Below, I’ll list the most effective tools or ‘closes’ that we use to do exactly that. Before using them, however, understand that without understanding exactly what your decision maker needs accomplished, the tools won’t work effectively and may do more harm than good. I liken it to a bandsaw – it can be used to build a house or remove a limb. It’s imperative that we understand the purpose we’re using the tool for, and in the case of professional speaking, we need to know about the challenges our folks are struggling with and how our value proposition helps solve it. From there, we can wield the following tools to great effect.
The Closes We Love The Most
Keep in mind ‘closing’ someone isn’t forcing them into a decision. Instead, it is closing the door on the previous stage in the selling cycle I outlined above and moves them into the next step. So in no particular order, here are the closes I (and the salespeople I train) love the most:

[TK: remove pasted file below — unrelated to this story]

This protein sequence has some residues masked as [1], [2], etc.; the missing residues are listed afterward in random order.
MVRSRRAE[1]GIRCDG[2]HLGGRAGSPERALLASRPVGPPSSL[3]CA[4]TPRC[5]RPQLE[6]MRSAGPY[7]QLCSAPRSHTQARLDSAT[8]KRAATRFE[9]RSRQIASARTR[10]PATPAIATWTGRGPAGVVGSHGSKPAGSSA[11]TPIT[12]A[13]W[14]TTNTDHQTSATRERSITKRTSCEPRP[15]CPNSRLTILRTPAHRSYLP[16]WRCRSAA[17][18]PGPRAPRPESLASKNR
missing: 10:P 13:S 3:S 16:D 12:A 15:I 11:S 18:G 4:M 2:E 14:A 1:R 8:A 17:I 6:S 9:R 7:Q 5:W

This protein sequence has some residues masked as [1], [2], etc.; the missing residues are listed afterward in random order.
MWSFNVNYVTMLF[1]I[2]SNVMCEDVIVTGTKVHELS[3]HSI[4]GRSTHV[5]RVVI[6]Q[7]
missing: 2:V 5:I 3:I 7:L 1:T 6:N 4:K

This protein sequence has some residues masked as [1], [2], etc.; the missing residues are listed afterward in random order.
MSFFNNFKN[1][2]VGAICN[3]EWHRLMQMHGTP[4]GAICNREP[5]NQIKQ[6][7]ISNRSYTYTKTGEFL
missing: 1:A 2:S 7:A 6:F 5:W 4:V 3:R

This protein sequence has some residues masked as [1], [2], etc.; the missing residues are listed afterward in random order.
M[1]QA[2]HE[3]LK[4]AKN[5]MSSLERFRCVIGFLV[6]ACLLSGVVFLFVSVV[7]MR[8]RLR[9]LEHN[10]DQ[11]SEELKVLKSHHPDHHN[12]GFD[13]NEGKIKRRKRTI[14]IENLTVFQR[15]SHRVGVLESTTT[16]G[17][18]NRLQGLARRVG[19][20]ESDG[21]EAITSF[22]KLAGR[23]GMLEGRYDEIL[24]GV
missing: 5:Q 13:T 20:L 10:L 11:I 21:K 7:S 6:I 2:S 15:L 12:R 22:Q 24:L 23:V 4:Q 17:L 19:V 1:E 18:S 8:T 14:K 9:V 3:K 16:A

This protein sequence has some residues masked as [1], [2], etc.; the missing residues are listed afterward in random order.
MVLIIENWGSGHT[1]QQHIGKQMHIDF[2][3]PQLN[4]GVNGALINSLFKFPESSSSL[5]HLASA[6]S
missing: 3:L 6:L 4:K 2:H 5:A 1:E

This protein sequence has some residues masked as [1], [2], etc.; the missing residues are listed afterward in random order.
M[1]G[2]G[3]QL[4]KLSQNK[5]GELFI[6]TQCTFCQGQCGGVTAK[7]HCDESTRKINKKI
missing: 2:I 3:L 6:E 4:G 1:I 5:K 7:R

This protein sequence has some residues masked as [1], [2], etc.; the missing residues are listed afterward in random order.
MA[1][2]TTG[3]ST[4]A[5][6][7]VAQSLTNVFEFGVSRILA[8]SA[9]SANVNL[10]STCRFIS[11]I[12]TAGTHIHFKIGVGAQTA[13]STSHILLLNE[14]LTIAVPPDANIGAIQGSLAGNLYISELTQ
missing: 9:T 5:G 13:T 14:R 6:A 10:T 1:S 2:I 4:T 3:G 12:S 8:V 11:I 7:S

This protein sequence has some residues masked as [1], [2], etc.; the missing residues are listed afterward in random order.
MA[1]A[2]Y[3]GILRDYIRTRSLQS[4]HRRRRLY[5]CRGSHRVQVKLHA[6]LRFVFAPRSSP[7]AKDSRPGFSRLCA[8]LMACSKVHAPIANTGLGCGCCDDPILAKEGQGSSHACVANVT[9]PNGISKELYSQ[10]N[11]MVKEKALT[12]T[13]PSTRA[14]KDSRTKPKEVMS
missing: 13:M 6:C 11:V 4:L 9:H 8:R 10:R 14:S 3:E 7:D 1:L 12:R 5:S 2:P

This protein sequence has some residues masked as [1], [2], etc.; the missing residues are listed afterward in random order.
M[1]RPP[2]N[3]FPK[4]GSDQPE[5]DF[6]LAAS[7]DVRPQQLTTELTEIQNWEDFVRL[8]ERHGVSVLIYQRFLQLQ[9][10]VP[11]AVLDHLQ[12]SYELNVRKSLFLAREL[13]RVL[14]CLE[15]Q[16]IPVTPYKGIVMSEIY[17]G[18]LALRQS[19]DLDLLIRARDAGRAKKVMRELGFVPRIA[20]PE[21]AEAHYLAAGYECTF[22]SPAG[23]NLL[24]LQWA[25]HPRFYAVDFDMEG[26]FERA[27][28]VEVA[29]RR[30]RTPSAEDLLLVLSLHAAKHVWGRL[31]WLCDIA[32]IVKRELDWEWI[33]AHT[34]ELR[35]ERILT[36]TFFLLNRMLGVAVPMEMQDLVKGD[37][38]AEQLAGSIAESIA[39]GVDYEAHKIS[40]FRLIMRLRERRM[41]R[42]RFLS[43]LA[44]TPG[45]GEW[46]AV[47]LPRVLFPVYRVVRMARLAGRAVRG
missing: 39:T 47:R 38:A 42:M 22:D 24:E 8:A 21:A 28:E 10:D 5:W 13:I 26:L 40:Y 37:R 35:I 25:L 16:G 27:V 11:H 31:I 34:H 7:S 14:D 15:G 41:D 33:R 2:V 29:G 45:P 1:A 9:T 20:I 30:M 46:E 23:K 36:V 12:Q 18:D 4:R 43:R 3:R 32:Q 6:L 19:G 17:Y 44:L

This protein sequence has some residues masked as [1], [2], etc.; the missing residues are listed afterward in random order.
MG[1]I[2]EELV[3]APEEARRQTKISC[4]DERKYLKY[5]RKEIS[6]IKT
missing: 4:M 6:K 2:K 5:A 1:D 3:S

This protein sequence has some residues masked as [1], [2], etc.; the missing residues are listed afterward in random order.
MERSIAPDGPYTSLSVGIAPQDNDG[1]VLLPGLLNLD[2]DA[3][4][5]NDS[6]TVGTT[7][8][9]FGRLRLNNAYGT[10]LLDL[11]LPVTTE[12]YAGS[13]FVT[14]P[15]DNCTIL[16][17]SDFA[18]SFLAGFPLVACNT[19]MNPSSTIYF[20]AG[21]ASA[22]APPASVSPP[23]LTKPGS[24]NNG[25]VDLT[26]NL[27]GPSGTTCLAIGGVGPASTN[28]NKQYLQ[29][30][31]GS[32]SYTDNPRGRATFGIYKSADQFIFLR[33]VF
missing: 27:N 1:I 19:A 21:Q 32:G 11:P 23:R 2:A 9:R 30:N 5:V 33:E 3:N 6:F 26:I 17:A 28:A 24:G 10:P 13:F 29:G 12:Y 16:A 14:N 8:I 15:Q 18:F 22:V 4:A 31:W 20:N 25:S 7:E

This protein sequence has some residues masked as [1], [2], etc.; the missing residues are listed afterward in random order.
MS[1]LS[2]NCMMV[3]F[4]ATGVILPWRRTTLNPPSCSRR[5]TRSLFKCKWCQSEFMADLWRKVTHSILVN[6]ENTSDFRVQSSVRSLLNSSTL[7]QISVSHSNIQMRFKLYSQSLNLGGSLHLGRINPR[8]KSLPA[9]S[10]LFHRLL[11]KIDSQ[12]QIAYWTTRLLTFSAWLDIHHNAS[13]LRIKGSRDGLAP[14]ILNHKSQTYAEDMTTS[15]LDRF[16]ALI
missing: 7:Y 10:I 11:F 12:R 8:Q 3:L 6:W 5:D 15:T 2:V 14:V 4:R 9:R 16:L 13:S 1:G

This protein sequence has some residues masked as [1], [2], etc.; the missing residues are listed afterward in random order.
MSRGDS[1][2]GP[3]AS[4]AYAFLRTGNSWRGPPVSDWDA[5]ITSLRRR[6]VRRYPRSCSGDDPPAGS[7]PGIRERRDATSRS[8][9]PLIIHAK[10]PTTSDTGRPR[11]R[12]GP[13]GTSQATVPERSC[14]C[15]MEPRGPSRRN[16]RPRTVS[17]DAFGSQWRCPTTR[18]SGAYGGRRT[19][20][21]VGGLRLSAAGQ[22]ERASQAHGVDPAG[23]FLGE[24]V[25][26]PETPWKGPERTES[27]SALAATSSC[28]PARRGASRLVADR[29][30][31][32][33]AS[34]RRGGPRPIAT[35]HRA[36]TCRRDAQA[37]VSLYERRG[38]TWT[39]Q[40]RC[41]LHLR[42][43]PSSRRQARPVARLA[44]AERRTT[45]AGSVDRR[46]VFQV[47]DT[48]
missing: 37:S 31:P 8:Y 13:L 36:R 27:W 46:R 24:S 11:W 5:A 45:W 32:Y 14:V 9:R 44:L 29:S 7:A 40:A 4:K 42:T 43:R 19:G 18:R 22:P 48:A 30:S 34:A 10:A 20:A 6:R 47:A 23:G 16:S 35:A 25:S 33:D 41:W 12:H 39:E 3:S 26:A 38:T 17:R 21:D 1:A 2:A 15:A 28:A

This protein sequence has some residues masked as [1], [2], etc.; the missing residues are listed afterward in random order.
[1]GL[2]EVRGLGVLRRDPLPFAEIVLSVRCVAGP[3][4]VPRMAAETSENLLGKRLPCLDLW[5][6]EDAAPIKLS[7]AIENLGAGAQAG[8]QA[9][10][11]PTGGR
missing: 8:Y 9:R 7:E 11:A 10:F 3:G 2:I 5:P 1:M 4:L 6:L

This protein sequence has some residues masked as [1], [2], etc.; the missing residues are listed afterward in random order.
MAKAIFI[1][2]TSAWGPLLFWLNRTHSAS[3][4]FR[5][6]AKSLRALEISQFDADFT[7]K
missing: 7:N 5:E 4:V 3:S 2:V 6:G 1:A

1. Assumptive Close
Best used: To present the next steps in a process to lock in a decision or meeting date
How it sounds: “I appreciate you taking the time to share issues XYZ and I’ve explained how we solve that, so does this coming Wednesday at 2 or Thursday at 4 work better for us to discuss how that would look for your event?”
Why it’s awesome: It presents the options of ‘when’ rather than ‘if’ they’d like to take the next step.
Why would it get shut down?: This will get shut down if your decision maker needs more information. Ensure you ask “What would you need from me ahead of time to have what you need to make a decision?
2. Alignment Close
Best used: To position your expertise in alignment with their pre-stated challenges